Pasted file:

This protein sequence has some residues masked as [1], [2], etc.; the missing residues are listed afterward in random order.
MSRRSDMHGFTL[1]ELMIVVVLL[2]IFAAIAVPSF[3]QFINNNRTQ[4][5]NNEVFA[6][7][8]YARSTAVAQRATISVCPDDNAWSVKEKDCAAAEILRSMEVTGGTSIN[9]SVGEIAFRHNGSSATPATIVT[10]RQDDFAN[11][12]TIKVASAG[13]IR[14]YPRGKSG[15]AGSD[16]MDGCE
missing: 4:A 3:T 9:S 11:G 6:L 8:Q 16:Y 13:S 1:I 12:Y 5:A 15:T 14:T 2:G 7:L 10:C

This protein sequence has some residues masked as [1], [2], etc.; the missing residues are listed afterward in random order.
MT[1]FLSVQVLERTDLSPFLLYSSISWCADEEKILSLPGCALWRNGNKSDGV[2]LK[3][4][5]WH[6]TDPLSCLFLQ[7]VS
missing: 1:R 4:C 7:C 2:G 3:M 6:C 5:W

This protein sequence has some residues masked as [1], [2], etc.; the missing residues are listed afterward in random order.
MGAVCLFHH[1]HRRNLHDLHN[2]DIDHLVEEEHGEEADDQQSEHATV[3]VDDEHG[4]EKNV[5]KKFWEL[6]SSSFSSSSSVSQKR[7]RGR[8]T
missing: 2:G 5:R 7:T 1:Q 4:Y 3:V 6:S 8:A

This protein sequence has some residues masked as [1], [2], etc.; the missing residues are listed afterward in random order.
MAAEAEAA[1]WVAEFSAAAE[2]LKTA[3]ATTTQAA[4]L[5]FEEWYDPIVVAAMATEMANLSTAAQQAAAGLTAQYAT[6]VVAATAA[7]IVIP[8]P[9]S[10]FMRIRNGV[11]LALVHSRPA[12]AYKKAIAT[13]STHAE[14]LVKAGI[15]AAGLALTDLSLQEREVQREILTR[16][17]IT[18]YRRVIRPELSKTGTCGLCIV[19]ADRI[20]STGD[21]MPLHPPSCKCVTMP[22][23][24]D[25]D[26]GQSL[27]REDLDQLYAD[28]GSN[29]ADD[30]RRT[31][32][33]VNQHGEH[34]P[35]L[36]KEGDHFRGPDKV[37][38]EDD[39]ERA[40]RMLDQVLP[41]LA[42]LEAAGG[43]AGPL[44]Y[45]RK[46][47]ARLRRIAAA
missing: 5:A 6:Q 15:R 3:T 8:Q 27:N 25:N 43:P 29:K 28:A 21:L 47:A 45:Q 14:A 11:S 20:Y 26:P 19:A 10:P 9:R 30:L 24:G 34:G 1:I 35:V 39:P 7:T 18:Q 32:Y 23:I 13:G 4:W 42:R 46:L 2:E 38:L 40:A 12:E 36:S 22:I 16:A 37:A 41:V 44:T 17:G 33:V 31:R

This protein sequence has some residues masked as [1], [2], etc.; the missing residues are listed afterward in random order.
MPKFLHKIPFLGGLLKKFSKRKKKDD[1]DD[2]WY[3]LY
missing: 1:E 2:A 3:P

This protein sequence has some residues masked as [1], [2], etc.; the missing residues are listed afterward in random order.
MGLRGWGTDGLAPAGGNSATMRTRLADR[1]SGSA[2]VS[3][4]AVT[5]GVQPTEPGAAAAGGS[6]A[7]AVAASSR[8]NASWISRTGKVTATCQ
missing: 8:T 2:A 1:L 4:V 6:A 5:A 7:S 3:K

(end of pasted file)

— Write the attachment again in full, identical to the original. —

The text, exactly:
This protein sequence has some residues masked as [1], [2], etc.; the missing residues are listed afterward in random order.
MSRRSDMHGFTL[1]ELMIVVVLL[2]IFAAIAVPSF[3]QFINNNRTQ[4][5]NNEVFA[6][7][8]YARSTAVAQRATISVCPDDNAWSVKEKDCAAAEILRSMEVTGGTSIN[9]SVGEIAFRHNGSSATPATIVT[10]RQDDFAN[11][12]TIKVASAG[13]IR[14]YPRGKSG[15]AGSD[16]MDGCE
missing: 4:A 3:T 9:S 11:G 6:L 8:Q 16:Y 13:S 1:I 12:Y 5:A 15:T 14:T 2:G 7:L 10:C

This protein sequence has some residues masked as [1], [2], etc.; the missing residues are listed afterward in random order.
MT[1]FLSVQVLERTDLSPFLLYSSISWCADEEKILSLPGCALWRNGNKSDGV[2]LK[3][4][5]WH[6]TDPLSCLFLQ[7]VS
missing: 1:R 4:C 7:C 2:G 3:M 6:C 5:W

This protein sequence has some residues masked as [1], [2], etc.; the missing residues are listed afterward in random order.
MGAVCLFHH[1]HRRNLHDLHN[2]DIDHLVEEEHGEEADDQQSEHATV[3]VDDEHG[4]EKNV[5]KKFWEL[6]SSSFSSSSSVSQKR[7]RGR[8]T
missing: 2:G 5:R 7:T 1:Q 4:Y 3:V 6:S 8:A

This protein sequence has some residues masked as [1], [2], etc.; the missing residues are listed afterward in random order.
MAAEAEAA[1]WVAEFSAAAE[2]LKTA[3]ATTTQAA[4]L[5]FEEWYDPIVVAAMATEMANLSTAAQQAAAGLTAQYAT[6]VVAATAA[7]IVIP[8]P[9]S[10]FMRIRNGV[11]LALVHSRPA[12]AYKKAIAT[13]STHAE[14]LVKAGI[15]AAGLALTDLSLQEREVQREILTR[16][17]IT[18]YRRVIRPELSKTGTCGLCIV[19]ADRI[20]STGD[21]MPLHPPSCKCVTMP[22][23][24]D[25]D[26]GQSL[27]REDLDQLYAD[28]GSN[29]ADD[30]RRT[31][32][33]VNQHGEH[34]P[35]L[36]KEGDHFRGPDKV[37][38]EDD[39]ERA[40]RMLDQVLP[41]LA[42]LEAAGG[43]AGPL[44]Y[45]RK[46][47]ARLRRIAAA
missing: 5:A 6:Q 15:R 3:T 8:Q 27:N 25:N 43:P 29:K 28:A 21:L 47:A 45:Q 14:A 11:S 20:Y 26:P 19:A 10:P 9:R 30:L 24:G 34:G 1:I 35:V 39:P 7:T 18:Q 32:Y 23:I 13:G 4:W 42:R 46:L 2:E 38:L 40:A 12:E 36:S 22:I 16:A 37:A 41:V 44:T 17:G 33:V 31:R

This protein sequence has some residues masked as [1], [2], etc.; the missing residues are listed afterward in random order.
MPKFLHKIPFLGGLLKKFSKRKKKDD[1]DD[2]WY[3]LY
missing: 1:E 2:A 3:P

This protein sequence has some residues masked as [1], [2], etc.; the missing residues are listed afterward in random order.
MGLRGWGTDGLAPAGGNSATMRTRLADR[1]SGSA[2]VS[3][4]AVT[5]GVQPTEPGAAAAGGS[6]A[7]AVAASSR[8]NASWISRTGKVTATCQ
missing: 8:T 2:A 1:L 4:V 6:A 5:A 7:S 3:K